Letters | Is Hong Kong doing enough to disrupt the illegal wildlife trade?

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Rescued radiated tortoises at Kadoorie Farm in Tai Po on June 15. Photo: Edmond So

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The 19th meeting of the Conference of the Parties (COP19) to the Convention on International Trade in Endangered Species of Wild Fauna and Flora (CITES) took place in Panama City in mid-November last year. The conference adopted 46 proposals to regulate the international trade, adding over 500 species to the list, including sharks, birds, reptiles, and more than 100 tree species. These amendments came into force this year on February 23, 90 days after the meeting ended.

Hong Kong is a signatory to CITES, and the city is a major transition hub in the illegal global wildlife trade network. However, it took the government about 16 months to embed the COP18 amendments in the Protection of Endangered Species of Animals and Plants Ordinance (Cap 586).

The Agriculture, Fisheries and Conservation Department has just said that the department will table the latest proposed amendments to the Legislative Council in the fourth quarter of this year and the effective date will be scheduled in early 2024.

Surveys have shown that literally millions of endangered live animals, and products from endangered flora and fauna, are traded either in or through Hong Kong each year. Therefore, timely adoption of these amendments will help regulate the wildlife trade and showcase Hong Kong’s commitment to the international convention.

Additionally, Hong Kong should also designate an independent scientific authority to provide advice on the international trade of wild animals and plants and the protection of local species from wildlife trade-related issues. Each party to CITES is obligated to designate one or more scientific authorities, which are responsible for maintaining the effective implementation of the treaty.

The scientific authority should be separated from the management authority, which oversees the regulation of international trade of CITES-regulated species and implementation of and compliance with the convention.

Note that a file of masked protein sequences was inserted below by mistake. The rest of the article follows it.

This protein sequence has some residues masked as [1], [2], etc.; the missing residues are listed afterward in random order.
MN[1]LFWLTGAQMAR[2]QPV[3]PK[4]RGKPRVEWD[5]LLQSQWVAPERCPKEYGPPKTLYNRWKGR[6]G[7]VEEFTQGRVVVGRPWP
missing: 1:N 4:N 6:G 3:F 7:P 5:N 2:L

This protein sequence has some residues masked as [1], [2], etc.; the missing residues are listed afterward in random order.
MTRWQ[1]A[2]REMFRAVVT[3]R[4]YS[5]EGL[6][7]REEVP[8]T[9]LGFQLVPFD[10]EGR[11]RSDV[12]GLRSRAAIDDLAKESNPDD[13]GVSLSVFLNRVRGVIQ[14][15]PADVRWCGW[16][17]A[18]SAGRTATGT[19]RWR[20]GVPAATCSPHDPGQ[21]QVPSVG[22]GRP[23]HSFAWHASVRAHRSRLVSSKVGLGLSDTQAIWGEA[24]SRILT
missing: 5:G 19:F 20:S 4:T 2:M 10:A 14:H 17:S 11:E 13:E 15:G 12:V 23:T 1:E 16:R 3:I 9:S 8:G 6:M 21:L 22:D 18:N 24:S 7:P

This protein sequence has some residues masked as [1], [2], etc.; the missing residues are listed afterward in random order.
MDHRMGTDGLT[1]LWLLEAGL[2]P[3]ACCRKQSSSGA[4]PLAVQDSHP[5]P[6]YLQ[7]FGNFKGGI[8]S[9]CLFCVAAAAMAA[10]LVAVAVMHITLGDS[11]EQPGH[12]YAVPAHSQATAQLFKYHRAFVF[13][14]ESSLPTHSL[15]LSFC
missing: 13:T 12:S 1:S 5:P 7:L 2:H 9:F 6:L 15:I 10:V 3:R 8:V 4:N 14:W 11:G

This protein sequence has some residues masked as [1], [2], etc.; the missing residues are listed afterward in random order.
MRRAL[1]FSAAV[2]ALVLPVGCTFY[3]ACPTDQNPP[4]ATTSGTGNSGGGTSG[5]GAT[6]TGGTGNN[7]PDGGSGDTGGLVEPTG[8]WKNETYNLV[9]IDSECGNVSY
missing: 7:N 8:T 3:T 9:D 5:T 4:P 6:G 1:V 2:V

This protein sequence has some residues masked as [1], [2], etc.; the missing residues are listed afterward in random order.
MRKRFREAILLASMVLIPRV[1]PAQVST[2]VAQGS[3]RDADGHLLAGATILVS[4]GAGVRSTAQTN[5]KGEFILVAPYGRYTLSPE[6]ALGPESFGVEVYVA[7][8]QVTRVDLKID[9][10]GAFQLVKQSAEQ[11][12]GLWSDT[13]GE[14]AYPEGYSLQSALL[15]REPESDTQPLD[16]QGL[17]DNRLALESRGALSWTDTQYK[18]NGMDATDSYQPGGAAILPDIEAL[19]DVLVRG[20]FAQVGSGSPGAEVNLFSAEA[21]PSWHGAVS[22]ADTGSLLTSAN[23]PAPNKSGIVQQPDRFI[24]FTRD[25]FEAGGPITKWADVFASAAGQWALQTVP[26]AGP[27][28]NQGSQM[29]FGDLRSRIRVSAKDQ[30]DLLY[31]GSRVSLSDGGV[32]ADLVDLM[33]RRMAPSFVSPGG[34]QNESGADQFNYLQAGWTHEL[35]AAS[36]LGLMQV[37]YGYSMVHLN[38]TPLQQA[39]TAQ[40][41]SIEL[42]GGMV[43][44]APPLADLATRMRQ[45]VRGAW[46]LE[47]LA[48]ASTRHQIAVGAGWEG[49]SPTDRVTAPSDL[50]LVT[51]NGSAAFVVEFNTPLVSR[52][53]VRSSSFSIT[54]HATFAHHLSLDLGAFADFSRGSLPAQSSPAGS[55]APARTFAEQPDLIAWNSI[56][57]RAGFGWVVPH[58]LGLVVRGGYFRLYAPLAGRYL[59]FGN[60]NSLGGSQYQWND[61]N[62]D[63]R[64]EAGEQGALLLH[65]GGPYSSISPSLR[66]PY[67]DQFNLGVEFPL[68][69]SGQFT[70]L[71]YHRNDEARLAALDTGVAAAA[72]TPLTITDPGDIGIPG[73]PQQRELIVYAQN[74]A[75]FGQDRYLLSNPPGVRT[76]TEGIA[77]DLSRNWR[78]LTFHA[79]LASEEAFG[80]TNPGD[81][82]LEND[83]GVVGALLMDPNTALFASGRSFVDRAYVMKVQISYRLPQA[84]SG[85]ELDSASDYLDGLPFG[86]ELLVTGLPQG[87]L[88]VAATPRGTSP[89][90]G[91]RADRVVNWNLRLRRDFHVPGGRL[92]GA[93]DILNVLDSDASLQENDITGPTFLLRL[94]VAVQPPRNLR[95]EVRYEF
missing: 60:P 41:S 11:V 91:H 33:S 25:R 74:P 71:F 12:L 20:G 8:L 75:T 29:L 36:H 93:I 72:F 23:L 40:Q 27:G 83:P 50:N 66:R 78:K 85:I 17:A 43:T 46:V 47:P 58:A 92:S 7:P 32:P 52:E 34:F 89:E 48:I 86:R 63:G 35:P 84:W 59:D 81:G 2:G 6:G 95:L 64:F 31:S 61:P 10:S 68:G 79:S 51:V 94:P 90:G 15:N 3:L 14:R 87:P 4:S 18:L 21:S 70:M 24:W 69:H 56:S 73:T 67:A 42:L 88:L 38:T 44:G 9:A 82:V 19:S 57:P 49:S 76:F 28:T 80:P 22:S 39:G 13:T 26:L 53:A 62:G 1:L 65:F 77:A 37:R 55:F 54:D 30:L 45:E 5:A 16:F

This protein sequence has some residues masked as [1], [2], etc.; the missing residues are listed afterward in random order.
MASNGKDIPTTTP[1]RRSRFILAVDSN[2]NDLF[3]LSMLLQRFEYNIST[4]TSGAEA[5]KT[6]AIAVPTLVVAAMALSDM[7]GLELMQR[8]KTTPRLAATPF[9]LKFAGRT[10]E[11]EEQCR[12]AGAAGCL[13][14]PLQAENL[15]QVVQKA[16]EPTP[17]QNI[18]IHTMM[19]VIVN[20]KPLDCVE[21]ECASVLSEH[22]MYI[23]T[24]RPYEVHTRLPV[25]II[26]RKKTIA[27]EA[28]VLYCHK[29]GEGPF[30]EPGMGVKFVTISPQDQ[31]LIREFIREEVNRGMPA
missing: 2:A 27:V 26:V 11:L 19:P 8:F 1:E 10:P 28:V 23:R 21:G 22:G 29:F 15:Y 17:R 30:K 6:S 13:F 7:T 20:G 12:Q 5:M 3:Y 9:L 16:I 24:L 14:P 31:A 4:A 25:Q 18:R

Take ivory investigation as an example. Hong Kong authorities are currently unable to carry out scientific analysis themselves to determine the age, origin, or species of the ivory traded in the city or confiscated by customs officers. A dedicated CITES scientific authority could streamline age determination and species differentiation, enhancing ivory investigation and strengthening enforcement actions.


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To safeguard biodiversity, Hong Kong has a responsibility to implement stricter measures for the import and export of CITES Appendix species. It also requires additional resources to demonstrate its commitment to combating the illegal wildlife trade.

Jovy Chan, manager, wildlife conservation, WWF-Hong Kong

Golf course redevelopment not worth ecological cost

I am in full support of the letter, “Nature should not pay the price for new public flats in Hong Kong” (March 5). Like many, I thought taking away one of the three courses at Fanling was a great idea and a minor inconvenience for the club. Golf is perceived as sport for the rich and so the club should give back to the community.

My mind was completely changed after taking a tour of the 111-year-old golf course and learning how important the green richness of the course is to our environment and wildlife. Hundreds of trees, some a century old, including rare endangered species, could be cut down. Flattening and paving over the rolling site, a natural sponge for heavy rains, may affect the natural rain water absorption in the area.

A government technical study published in 2019 noted the presence of species of ecological significance on the site including the brown fish owl, musked palm and small Indian civets, red Muntjac deer and leopard cats. In addition, the golf course study also identified several species of bats.

According to the club, it has provided free access for nearly 800 local residents and golf classes for local children. The course, once reduced in size, will no longer be eligible to host major international golf tournaments, which contributes income and visibility to Hong Kong.

The most shocking aspect of the golf course tour was at the end when you see a rendering of the wall of 12 high-rise buildings towering over the course. There must be better ways of providing affordable housing, such as in the planned Northern Metropolis and mixed-income developments, which allow children to grow up in positive environments seeing different lifestyles that they too can achieve.

There is no reason to use any part of the golf course for public housing; we have more than 1,000 hectares of brownfield sites, begging for improvement. Hong Kong needs to think further ahead and be innovative – we have the talent in this city to provide better solutions.

J Lee Rofkind, Mid-Levels

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